It’s encoded in our DNA. That old fight-or-flight response served such a purpose once, literal life and death depending upon it. From the dawn of human consciousness we had to know when to hold ‘em, know when to fold ‘em. As Kenny Rogers said, “Know when to walk away, know when to run.”
Otherwise we’d get eaten by those Wooly Mammoths.
The thing about that flight-or-fight response too—it comes with surging hormones. Because we needed three specific ones in response, for different reasons.
Although few of us face literal lions these days, near-death experiences appear often (and not the white-light kind). You’re on the highway going 75 mph and a big truck crosses into your lane. You swerve away, heart pounding, muscles tense, breathing rapidly, sweating. That’s adrenaline kicking in. Along with all of the physical sensations, it brings a surge of energy. You literally could have raced away from that snarling Mammoth! But you saved yourself from its modern-day counterpart—the eighteen wheeler.
Also when stressed, the adrenal glands produce norepinephrine. This makes you more awake, more aware, more focused. You’re generally more responsive in every way. It also shifts blood into the essential areas for flight, like the muscles. Man, did we ever once need that! And if you get lost in a not-great part of town, you still may.
The third hormone released, Cortisol, known as the stress hormone, takes a bit more time to feel the effects (minutes, rather than seconds in the above two). When you kick into survival mode, an optimal amount of cortisol can be life-saving. It maintains fluid balance and blood pressure, among other things.
But the thing is, when you stay in or stew on (which is what gets most of us these days) a problem, the body continually releases cortisol. Too much can suppress the immune system, increase blood pressure and sugar, decrease sex drive, and contribute to a host of other physical issues.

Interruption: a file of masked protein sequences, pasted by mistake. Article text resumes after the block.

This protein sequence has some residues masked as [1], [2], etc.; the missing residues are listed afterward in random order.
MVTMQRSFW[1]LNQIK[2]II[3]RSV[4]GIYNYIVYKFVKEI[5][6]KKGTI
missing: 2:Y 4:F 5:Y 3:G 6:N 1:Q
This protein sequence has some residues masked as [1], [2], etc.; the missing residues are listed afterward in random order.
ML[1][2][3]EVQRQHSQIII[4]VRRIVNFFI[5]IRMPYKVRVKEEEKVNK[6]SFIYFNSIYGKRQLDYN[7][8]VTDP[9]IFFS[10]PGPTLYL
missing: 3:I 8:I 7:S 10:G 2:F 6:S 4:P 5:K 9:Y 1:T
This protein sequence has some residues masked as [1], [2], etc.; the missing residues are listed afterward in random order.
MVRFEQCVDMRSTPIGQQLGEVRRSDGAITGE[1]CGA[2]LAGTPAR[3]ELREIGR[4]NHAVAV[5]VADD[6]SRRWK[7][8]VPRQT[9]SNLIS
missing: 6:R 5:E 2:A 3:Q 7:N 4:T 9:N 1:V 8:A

Cortisol, especially, is a killer as it continues to be produced. Inflammation is the big keyword in medicine these days, and we know it causes everything from heart attacks to cancer to acne.
So, finding how to deal with the initial stressor is simply paramount to our health.
In a perfect world, once the “problem” is dealt with, these hormone levels go back to normal in about thirty minutes, their jobs done. But in reality, since we’re rarely dueling it out or fleeing these days, they continue on. Dealing with difficult people is the issue that most pushes our buttons. Whether from the idiot driver in the other lane to co-workers or bosses or an angry spouse when we get home.
In short, when unfairly reprimanded by your boss in front of the whole committee, you’re physically better to yell at him or go run five miles. Although the former may feel good, its effects are probably not what you seek. But if in that thirty minutes after the event you can go take a brisk walk for at least twenty minutes, the effects of the hormones will dissipate. Your heart will thank you. Your mind will thank you. Your immune system will sing for joy.
And a funny thing happens—the mind clears, and leaves you in a place far superior for dissecting and dealing with the problem. The smoke literally clears in the brain.
But first, you gotta run from that reality. Literally. Work the stress out of the body, so you can have benefited from the short-term effects, and released what could be long-term physical damage.
How do you deal with stress?